Zack Almquist, associate professor of sociology, received the American Sociological Associations Methodology Section's Leo Goodman Award, for contributions to sociological methodology and innovative uses of methodology by a scholar who received his/her PhD within the previous 15 years.  Almquist also received a Faculty Early Career Development (CAREER) award from the National Science Foundation (NSF) for his project, "Measuring and Modeling the Multi-Modal Networks and Demographics of People Experiencing Homelessness." NSF’s CAREER award program supports early-career faculty who have the potential to serve as academic role models in research and education and to lead advances in their field.

Theresa Rocha Beardall, assistant professor of sociology, won the 2022 Distinguished Early Career Award from the American Sociological Association’s Section on Racial and Ethnic Minorities.

Ivana Bozic, assistant professor of applied mathematics, is the 2023 recipient of the Akira Okubo Prize, awarded jointly by the Society for Mathematical Biology and the Japanese Society for Mathematical Biology, for her significant contributions in mathematical modeling of cancer evolution and her groundbreaking approach in synthesis of theory and data and its impact in the fields of mathematical biology and cancer research.

Alexes Harris, UW Presidential Term Professor of Sociology, received the Peterson-Krivo Mentoring Award from the Crime Law and Deviance section of the American Sociological Association, an award bestowed every two years to recognize sustained work and/or innovative approaches in facilitating the success of students and scholars.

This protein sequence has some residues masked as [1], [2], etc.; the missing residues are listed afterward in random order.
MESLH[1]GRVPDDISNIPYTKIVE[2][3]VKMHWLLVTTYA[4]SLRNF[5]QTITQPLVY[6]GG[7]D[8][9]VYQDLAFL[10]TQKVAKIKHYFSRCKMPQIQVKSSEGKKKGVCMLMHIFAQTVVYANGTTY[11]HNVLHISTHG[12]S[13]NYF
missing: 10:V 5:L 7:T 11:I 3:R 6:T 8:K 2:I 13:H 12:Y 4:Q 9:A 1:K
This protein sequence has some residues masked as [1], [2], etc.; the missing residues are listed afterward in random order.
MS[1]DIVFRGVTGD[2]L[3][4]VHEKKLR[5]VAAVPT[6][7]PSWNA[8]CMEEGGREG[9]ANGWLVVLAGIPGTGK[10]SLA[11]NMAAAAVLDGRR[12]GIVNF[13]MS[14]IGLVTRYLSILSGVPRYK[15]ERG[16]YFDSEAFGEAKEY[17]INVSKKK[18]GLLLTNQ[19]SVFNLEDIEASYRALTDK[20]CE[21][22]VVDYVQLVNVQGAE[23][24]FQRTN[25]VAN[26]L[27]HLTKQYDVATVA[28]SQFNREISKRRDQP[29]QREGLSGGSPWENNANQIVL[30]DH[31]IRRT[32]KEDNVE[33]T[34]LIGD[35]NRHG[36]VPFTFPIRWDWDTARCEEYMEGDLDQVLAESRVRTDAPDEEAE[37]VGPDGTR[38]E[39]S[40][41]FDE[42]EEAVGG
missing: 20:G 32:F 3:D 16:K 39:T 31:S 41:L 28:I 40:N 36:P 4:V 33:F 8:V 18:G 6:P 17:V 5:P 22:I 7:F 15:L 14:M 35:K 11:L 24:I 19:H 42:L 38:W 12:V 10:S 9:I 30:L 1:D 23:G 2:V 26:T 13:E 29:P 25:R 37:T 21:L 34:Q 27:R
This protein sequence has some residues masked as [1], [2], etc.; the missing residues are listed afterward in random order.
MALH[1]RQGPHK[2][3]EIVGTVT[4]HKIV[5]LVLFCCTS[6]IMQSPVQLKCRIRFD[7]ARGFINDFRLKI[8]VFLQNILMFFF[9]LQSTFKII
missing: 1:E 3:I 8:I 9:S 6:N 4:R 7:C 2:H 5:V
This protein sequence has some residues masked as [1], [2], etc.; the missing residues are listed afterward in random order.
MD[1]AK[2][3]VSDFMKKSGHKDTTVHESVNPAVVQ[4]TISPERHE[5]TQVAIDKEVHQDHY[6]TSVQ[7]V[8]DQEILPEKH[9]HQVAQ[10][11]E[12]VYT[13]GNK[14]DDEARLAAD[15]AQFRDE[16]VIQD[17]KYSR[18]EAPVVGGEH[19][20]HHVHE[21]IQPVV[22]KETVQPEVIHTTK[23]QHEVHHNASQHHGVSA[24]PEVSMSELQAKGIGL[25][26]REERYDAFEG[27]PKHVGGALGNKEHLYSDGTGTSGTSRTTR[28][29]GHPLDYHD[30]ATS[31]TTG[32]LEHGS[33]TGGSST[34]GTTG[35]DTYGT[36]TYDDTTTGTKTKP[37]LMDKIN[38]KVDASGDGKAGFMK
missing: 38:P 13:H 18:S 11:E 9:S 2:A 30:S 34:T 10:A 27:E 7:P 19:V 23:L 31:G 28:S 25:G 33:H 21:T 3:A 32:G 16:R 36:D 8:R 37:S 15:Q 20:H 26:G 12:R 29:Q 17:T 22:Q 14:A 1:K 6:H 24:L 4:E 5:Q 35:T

Sunila S. Kale, associate professor of international studies, received a Fulbright-Hays Faculty Research Abroad Fellowship for her project, “The Political Economy of Artisanal Labor in India’s Informal Sector.” Hosted by the U.S. Department of Education and supported by the U.S. State Department, the Fulbright-Hays faculty fellowship program is designed to contribute to the development and improvement of modern foreign language and area studies in the U.S. by providing opportunities for scholars to conduct research abroad.

J. Nathan Kutz, Robert Bolles and Yasuko Endo Professor in the Department of Applied Mathematics and adjunct professor of electrical engineering and physics, has been elected as a Society for Industrial and Applied Mathematics (SIAM) Fellow, in recognition of his contributions to applied dynamical systems, machine learning, and nonlinear optics.

Xiaosong Li, Larry R. Dalton Endowed Chair in Chemistry, Associate Vice Provost for Research Cyberinfrastructure, and faculty member in the Clean Energy Institute and Molecular & Engineering Sciences Institute, was elected to the Washington State Academy of Sciences “for a body of work that supercharges computational chemistry, including pioneering work in time-dependent electronic structure theory and quantum mechanical techniques,” and “for exemplary collaborative efforts, as well as leadership in developing educational pathways for underrepresented minority students in STEM.”